I think you got there in the end, @Sagacious, at least partly.  

In evaluating ideas, we must consider their utility.  Quarks were made up nonsense arising from recognizing SU(3) symmetry, yet the notion proved quite useful, and over time has become accepted as actually being a good working model of reality, or what we'd call "true".  Saying that humans wrote or compiled books, or developed and refined concepts over time, or use absurd terms in a specialty language that seem to defy sensibility does not imply that there isn't utility, or truth.  Useful ideas win widespread adoption.

Conversely, ideas which seem far more sensible than flavored quarks might not be useful, and therefore not really be worth pursuing further.  Those don't earn widespread adoption.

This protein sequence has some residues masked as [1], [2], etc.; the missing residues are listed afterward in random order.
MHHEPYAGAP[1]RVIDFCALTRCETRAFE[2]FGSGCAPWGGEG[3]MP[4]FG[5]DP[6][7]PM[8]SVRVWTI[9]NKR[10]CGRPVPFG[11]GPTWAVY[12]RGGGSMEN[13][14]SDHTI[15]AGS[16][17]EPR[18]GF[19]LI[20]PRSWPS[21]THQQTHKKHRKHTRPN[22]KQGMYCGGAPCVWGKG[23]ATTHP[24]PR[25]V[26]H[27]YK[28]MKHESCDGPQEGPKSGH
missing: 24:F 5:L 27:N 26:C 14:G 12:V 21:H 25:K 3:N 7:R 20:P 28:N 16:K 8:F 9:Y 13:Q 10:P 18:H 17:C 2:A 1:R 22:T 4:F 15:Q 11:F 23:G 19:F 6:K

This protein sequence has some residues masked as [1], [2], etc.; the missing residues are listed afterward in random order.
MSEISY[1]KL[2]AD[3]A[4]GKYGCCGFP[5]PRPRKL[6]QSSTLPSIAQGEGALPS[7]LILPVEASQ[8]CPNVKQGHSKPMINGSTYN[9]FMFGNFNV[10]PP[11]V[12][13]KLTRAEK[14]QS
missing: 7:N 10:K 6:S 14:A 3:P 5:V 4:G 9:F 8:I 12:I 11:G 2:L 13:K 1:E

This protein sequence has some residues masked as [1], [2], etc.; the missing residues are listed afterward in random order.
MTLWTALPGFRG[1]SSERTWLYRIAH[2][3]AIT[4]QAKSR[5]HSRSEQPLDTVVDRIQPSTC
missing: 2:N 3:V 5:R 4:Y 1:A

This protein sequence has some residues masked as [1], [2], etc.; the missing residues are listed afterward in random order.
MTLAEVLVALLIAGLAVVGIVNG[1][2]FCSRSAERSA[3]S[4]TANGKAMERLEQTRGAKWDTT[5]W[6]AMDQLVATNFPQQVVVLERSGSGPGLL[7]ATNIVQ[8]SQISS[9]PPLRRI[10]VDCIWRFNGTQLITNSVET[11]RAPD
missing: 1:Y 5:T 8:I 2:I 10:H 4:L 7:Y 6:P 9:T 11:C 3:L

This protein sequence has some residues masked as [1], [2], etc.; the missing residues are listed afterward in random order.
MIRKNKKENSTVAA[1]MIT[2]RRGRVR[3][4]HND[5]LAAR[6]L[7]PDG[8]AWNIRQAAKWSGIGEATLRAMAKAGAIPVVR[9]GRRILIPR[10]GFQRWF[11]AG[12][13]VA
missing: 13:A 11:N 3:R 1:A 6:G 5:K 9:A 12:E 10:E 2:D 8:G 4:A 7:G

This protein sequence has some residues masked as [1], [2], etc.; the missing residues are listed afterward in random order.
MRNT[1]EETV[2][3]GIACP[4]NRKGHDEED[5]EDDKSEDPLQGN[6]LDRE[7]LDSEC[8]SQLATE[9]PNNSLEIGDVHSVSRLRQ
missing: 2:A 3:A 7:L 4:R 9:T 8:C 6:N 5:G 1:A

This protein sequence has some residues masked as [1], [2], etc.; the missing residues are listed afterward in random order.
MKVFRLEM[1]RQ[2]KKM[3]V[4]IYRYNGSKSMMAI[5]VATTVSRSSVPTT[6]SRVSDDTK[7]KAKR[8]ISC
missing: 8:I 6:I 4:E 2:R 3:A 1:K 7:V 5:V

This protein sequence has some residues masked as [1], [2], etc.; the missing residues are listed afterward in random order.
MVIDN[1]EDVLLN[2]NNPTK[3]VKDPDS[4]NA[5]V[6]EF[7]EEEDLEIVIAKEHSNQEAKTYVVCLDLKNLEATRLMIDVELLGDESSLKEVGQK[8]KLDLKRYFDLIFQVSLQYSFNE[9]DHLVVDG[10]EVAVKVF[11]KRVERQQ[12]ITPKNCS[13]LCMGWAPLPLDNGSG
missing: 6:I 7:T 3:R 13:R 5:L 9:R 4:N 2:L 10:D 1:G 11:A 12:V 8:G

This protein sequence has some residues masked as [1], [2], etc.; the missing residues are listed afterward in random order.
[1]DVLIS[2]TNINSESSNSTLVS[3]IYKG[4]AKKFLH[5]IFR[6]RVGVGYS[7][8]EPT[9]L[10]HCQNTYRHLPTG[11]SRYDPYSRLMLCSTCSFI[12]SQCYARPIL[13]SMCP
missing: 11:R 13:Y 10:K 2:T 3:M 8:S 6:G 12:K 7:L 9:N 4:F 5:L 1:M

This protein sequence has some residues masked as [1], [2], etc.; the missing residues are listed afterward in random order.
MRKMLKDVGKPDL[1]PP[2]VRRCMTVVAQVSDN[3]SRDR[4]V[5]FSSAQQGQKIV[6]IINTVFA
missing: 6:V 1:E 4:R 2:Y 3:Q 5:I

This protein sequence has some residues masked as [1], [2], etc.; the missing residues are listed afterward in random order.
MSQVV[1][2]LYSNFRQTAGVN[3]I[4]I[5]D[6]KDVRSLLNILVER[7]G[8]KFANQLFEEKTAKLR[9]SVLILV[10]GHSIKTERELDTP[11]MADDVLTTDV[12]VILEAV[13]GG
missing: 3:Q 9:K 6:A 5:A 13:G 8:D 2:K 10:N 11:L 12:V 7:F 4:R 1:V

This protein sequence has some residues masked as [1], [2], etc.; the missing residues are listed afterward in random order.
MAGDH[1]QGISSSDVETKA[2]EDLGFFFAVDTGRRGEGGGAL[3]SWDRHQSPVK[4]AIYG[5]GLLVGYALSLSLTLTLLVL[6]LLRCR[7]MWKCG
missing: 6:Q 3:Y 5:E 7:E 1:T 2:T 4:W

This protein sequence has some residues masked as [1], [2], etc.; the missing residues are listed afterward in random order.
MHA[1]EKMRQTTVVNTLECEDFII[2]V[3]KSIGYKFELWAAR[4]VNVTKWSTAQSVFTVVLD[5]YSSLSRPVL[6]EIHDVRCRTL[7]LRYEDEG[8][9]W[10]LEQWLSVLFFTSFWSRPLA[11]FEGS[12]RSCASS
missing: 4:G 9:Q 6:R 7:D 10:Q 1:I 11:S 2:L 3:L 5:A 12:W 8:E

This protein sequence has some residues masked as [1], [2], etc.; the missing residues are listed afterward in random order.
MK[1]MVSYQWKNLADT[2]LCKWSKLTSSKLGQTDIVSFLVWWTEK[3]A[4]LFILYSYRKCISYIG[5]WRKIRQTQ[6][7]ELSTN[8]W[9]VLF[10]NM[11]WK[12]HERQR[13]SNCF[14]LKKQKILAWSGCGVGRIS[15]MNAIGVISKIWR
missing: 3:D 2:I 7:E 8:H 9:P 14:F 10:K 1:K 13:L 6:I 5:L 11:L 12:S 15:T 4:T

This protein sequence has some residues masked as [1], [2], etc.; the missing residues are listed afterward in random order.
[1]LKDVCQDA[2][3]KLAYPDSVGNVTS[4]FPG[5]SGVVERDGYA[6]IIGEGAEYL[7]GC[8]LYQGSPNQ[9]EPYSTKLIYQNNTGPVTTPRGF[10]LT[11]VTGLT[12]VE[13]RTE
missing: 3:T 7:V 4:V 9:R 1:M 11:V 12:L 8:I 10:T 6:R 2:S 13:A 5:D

The reason for my answer being a question was to encourage examining your own beliefs with the same rigor that you apply to others. Does atheism as an idea have significant utility for individuals or societies?  If you want an idea to be broadly accepted, it's necessary for people to find utility in that idea.  It has to be good for something.  In medical terms, it has to be significantly better than the current accepted treatment.

I think the fundamental problem with atheism to my mind is that it just isn't very useful.  I'm not sure atheism even really does as well as the placebo for individuals or societies.  Ideas which aren't useful we tend to discard. That is perhaps why religions I would consider nothing more than placebos have more adherents than atheism.

Now I do think atheism has some utility.  As you describe from your personal history, sometimes people need to reject bad ideas, and atheism is the result of rejecting bad ideas and starting again with a (relatively) clean slate to try other approaches. I think that's wonderful, and I watch many posters here doing that and I think it's great.  It's a perfect situation for which atheism is useful, and worth adopting.  It's just a limited use-case.